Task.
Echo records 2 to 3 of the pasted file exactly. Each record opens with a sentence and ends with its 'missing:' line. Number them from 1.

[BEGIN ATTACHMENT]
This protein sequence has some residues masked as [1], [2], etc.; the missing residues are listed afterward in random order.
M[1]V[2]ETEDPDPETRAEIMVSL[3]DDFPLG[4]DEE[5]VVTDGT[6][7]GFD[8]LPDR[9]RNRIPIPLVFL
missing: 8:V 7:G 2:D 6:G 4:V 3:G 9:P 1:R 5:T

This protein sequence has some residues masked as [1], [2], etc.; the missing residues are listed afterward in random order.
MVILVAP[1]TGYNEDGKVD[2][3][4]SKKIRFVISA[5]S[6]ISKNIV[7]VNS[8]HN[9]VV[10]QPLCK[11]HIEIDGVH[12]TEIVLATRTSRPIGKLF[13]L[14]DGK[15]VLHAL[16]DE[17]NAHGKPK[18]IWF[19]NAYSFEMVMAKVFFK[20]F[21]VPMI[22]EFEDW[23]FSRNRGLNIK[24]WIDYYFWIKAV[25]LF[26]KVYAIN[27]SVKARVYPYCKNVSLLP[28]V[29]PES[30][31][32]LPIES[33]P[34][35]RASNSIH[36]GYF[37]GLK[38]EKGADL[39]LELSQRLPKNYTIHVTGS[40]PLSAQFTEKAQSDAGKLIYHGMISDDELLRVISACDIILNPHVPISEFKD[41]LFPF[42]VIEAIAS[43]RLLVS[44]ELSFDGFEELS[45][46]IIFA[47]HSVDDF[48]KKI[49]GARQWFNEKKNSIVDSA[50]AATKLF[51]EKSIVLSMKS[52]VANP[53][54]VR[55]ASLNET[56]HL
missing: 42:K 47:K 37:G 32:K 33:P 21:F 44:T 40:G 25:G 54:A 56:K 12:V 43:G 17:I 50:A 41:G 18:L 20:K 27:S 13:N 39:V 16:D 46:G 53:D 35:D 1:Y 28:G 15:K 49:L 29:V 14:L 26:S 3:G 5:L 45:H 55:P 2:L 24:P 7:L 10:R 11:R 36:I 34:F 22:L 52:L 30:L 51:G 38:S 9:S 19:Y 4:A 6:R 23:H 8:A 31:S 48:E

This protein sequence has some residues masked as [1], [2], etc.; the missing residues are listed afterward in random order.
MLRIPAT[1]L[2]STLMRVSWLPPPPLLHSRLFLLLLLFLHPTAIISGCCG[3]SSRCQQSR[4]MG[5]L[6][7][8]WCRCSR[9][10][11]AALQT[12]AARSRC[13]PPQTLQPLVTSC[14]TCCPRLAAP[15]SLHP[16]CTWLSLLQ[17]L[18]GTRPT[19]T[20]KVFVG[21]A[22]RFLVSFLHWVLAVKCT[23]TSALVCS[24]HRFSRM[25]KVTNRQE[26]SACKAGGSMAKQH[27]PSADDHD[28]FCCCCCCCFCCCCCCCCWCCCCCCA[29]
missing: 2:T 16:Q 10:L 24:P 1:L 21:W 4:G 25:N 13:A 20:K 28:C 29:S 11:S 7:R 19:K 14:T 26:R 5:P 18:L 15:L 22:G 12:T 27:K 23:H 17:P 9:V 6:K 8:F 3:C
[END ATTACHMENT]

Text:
This protein sequence has some residues masked as [1], [2], etc.; the missing residues are listed afterward in random order.
MVILVAP[1]TGYNEDGKVD[2][3][4]SKKIRFVISA[5]S[6]ISKNIV[7]VNS[8]HN[9]VV[10]QPLCK[11]HIEIDGVH[12]TEIVLATRTSRPIGKLF[13]L[14]DGK[15]VLHAL[16]DE[17]NAHGKPK[18]IWF[19]NAYSFEMVMAKVFFK[20]F[21]VPMI[22]EFEDW[23]FSRNRGLNIK[24]WIDYYFWIKAV[25]LF[26]KVYAIN[27]SVKARVYPYCKNVSLLP[28]V[29]PES[30][31][32]LPIES[33]P[34][35]RASNSIH[36]GYF[37]GLK[38]EKGADL[39]LELSQRLPKNYTIHVTGS[40]PLSAQFTEKAQSDAGKLIYHGMISDDELLRVISACDIILNPHVPISEFKD[41]LFPF[42]VIEAIAS[43]RLLVS[44]ELSFDGFEELS[45][46]IIFA[47]HSVDDF[48]KKI[49]GARQWFNEKKNSIVDSA[50]AATKLF[51]EKSIVLSMKS[52]VANP[53][54]VR[55]ASLNET[56]HL
missing: 42:K 47:K 37:G 32:K 33:P 21:F 44:T 40:G 25:G 54:A 56:K 12:V 43:G 17:I 50:A 41:G 18:L 20:K 27:S 13:N 39:V 16:D 46:G 53:D 35:D 1:Y 28:G 15:K 49:L 29:V 14:L 26:S 3:G 5:L 45:H 55:P 2:L 24:P 7:L 10:R 11:R 36:I 34:F 22:L 52:L 30:L 51:G 38:S 9:S 19:Y 4:A 6:R 23:H 8:A 31:S 48:E

This protein sequence has some residues masked as [1], [2], etc.; the missing residues are listed afterward in random order.
MLRIPAT[1]L[2]STLMRVSWLPPPPLLHSRLFLLLLLFLHPTAIISGCCG[3]SSRCQQSR[4]MG[5]L[6][7][8]WCRCSR[9][10][11]AALQT[12]AARSRC[13]PPQTLQPLVTSC[14]TCCPRLAAP[15]SLHP[16]CTWLSLLQ[17]L[18]GTRPT[19]T[20]KVFVG[21]A[22]RFLVSFLHWVLAVKCT[23]TSALVCS[24]HRFSRM[25]KVTNRQE[26]SACKAGGSMAKQH[27]PSADDHD[28]FCCCCCCCFCCCCCCCCWCCCCCCA[29]
missing: 2:T 16:Q 10:L 24:P 1:L 21:W 4:G 25:N 13:A 20:K 28:C 29:S 11:S 7:R 19:K 14:T 26:R 5:P 18:L 15:L 22:G 12:T 27:K 23:H 17:P 9:V 6:K 8:F 3:C